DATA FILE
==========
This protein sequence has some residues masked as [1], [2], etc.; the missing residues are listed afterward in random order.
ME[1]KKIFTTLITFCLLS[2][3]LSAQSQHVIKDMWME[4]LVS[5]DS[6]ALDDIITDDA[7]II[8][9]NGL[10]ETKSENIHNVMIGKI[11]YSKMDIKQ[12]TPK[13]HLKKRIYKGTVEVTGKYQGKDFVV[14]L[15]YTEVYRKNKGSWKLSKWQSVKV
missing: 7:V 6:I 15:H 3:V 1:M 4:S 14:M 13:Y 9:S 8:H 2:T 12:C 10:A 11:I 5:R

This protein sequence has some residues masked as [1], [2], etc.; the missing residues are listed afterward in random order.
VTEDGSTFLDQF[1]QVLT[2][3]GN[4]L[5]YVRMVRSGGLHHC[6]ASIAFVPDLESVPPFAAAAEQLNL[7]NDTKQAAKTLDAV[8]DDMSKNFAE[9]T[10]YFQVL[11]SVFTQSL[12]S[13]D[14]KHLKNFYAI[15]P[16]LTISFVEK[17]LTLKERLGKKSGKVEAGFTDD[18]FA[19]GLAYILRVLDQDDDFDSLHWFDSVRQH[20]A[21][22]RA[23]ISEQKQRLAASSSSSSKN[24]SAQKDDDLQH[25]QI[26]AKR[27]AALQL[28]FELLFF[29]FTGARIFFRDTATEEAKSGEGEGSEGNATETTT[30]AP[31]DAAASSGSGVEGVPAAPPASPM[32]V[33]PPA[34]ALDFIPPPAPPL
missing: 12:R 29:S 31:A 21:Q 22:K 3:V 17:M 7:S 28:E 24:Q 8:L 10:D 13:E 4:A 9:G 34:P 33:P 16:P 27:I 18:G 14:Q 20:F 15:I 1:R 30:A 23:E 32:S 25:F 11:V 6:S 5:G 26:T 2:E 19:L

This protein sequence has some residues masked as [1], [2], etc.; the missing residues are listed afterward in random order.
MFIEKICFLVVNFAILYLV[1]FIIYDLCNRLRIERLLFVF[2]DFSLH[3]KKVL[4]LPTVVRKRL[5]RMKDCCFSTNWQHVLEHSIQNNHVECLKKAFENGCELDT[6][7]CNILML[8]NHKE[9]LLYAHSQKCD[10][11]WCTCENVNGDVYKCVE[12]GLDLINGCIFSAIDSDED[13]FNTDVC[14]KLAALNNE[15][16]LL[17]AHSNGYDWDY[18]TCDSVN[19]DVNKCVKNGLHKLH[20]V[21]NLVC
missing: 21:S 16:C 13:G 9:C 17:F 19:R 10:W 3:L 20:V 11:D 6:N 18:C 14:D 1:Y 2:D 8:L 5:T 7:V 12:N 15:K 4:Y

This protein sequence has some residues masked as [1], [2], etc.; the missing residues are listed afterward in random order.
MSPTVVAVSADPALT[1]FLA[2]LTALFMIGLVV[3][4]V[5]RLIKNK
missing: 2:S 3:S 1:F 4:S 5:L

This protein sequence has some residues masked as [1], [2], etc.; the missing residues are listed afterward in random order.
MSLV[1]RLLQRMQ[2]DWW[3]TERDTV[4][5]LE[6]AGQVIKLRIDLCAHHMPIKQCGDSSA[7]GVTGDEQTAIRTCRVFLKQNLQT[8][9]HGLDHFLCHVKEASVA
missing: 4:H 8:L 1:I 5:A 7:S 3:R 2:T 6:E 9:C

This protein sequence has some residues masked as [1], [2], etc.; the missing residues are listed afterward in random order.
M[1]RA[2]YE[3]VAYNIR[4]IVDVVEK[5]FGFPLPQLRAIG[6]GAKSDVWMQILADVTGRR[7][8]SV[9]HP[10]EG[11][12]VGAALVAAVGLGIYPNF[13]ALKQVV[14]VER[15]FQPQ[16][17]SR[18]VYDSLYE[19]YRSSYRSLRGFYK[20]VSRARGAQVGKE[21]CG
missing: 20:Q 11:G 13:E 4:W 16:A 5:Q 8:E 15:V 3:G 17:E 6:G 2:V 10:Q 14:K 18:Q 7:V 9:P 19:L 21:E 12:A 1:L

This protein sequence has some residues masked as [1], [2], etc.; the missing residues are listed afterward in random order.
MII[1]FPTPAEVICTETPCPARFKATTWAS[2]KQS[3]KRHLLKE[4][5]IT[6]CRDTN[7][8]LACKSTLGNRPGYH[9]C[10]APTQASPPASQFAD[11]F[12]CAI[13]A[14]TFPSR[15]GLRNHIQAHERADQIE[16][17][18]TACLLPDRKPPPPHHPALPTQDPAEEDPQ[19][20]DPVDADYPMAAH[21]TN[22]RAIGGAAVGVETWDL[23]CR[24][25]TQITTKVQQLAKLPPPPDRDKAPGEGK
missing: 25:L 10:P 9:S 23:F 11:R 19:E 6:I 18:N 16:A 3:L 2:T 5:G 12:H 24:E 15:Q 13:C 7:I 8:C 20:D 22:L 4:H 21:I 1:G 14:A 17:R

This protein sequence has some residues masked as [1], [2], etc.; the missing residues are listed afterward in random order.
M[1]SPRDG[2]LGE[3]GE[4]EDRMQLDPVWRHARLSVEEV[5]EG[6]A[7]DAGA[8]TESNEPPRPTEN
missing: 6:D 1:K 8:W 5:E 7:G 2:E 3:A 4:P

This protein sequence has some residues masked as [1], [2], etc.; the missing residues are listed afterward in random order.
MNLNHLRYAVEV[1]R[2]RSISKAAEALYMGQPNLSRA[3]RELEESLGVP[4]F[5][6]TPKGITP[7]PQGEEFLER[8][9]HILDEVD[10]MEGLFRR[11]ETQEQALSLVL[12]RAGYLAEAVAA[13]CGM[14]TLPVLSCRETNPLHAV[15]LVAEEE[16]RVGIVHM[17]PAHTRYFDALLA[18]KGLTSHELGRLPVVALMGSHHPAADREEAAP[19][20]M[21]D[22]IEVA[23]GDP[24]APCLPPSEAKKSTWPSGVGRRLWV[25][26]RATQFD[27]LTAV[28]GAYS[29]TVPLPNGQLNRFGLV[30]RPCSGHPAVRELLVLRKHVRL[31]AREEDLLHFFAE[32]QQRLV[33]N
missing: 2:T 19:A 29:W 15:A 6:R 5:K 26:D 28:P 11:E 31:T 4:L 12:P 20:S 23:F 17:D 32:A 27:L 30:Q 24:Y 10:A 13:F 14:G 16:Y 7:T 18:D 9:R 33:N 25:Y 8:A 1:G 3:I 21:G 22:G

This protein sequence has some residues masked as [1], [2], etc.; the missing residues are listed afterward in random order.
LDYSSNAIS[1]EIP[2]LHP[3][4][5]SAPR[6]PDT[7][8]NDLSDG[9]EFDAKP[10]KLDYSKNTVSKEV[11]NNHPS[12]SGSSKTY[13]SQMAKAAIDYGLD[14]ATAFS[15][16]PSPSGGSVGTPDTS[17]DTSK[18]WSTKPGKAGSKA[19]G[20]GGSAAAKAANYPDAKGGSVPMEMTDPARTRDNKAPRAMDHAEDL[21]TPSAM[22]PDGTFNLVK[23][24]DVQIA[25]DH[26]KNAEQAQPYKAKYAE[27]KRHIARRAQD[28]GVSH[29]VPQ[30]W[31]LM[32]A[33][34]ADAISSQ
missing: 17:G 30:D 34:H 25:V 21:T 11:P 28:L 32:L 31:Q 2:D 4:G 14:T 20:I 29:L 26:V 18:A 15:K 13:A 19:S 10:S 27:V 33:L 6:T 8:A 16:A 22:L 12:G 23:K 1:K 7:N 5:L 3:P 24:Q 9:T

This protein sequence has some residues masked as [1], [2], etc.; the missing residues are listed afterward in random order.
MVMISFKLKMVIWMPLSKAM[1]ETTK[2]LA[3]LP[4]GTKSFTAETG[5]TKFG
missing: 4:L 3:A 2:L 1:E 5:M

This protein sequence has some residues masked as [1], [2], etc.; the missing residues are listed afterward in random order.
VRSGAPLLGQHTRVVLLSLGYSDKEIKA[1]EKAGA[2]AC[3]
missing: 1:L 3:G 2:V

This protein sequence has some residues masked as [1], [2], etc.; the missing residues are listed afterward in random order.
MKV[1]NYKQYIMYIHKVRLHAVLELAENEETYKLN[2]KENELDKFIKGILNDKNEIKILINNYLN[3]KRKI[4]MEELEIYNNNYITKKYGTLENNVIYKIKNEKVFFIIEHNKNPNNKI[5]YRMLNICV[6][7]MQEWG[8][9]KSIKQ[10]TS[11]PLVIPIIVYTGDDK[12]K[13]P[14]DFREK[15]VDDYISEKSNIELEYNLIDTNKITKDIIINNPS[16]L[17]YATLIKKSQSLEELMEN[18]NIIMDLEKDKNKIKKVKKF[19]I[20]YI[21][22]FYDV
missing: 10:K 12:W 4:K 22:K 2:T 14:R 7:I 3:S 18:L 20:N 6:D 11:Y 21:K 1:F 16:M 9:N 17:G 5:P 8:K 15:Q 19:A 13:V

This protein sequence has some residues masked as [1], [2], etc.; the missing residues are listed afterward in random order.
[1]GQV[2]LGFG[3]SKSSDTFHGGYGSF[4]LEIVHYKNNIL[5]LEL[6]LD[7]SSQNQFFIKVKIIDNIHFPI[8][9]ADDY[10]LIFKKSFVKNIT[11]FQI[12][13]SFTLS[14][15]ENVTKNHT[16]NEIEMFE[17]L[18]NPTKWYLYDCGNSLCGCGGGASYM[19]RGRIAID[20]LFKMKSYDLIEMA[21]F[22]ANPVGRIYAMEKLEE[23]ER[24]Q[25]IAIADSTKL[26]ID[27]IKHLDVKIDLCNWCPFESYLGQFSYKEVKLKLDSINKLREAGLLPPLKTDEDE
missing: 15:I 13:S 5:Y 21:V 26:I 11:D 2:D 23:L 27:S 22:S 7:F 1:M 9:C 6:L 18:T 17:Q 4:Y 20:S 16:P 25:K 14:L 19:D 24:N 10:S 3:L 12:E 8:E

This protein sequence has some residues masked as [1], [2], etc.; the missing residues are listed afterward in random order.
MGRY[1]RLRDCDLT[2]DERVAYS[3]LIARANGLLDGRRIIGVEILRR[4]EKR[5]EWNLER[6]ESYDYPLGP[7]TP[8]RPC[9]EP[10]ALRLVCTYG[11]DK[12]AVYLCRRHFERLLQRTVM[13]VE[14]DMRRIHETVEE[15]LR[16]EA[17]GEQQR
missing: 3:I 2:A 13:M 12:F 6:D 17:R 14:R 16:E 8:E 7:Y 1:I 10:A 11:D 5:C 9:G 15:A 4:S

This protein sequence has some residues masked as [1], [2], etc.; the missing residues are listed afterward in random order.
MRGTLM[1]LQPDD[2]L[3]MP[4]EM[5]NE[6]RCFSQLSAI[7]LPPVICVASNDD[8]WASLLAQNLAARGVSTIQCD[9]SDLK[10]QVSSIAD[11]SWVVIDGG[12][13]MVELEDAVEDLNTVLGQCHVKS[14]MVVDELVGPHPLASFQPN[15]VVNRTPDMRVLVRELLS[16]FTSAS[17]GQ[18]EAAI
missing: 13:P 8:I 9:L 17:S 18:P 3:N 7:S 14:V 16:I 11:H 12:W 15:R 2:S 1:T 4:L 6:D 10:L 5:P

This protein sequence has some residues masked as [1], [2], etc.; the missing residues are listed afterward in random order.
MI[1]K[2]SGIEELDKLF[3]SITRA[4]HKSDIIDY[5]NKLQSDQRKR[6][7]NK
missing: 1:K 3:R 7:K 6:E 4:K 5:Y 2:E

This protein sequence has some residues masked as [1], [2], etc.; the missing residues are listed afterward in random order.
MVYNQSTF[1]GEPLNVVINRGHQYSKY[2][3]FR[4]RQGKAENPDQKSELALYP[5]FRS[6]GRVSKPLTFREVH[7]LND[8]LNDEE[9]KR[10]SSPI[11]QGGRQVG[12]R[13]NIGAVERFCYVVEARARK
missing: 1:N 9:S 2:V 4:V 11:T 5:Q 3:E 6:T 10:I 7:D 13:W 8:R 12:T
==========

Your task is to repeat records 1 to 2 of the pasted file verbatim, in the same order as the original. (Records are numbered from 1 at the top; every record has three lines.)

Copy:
This protein sequence has some residues masked as [1], [2], etc.; the missing residues are listed afterward in random order.
ME[1]KKIFTTLITFCLLS[2][3]LSAQSQHVIKDMWME[4]LVS[5]DS[6]ALDDIITDDA[7]II[8][9]NGL[10]ETKSENIHNVMIGKI[11]YSKMDIKQ[12]TPK[13]HLKKRIYKGTVEVTGKYQGKDFVV[14]L[15]YTEVYRKNKGSWKLSKWQSVKV
missing: 7:V 6:I 15:H 3:V 1:M 4:S 14:M 13:Y 9:S 8:H 2:T 12:C 10:A 11:I 5:R

This protein sequence has some residues masked as [1], [2], etc.; the missing residues are listed afterward in random order.
VTEDGSTFLDQF[1]QVLT[2][3]GN[4]L[5]YVRMVRSGGLHHC[6]ASIAFVPDLESVPPFAAAAEQLNL[7]NDTKQAAKTLDAV[8]DDMSKNFAE[9]T[10]YFQVL[11]SVFTQSL[12]S[13]D[14]KHLKNFYAI[15]P[16]LTISFVEK[17]LTLKERLGKKSGKVEAGFTDD[18]FA[19]GLAYILRVLDQDDDFDSLHWFDSVRQH[20]A[21][22]RA[23]ISEQKQRLAASSSSSSKN[24]SAQKDDDLQH[25]QI[26]AKR[27]AALQL[28]FELLFF[29]FTGARIFFRDTATEEAKSGEGEGSEGNATETTT[30]AP[31]DAAASSGSGVEGVPAAPPASPM[32]V[33]PPA[34]ALDFIPPPAPPL
missing: 12:R 29:S 31:A 21:Q 22:K 3:V 17:M 7:S 28:E 24:Q 8:L 10:D 13:E 4:A 9:G 34:P 33:P 16:P 27:I 18:G 14:Q 20:F 15:I 1:R 30:A 23:E 32:S 25:F 11:V 6:S 5:G 26:T 2:E 19:L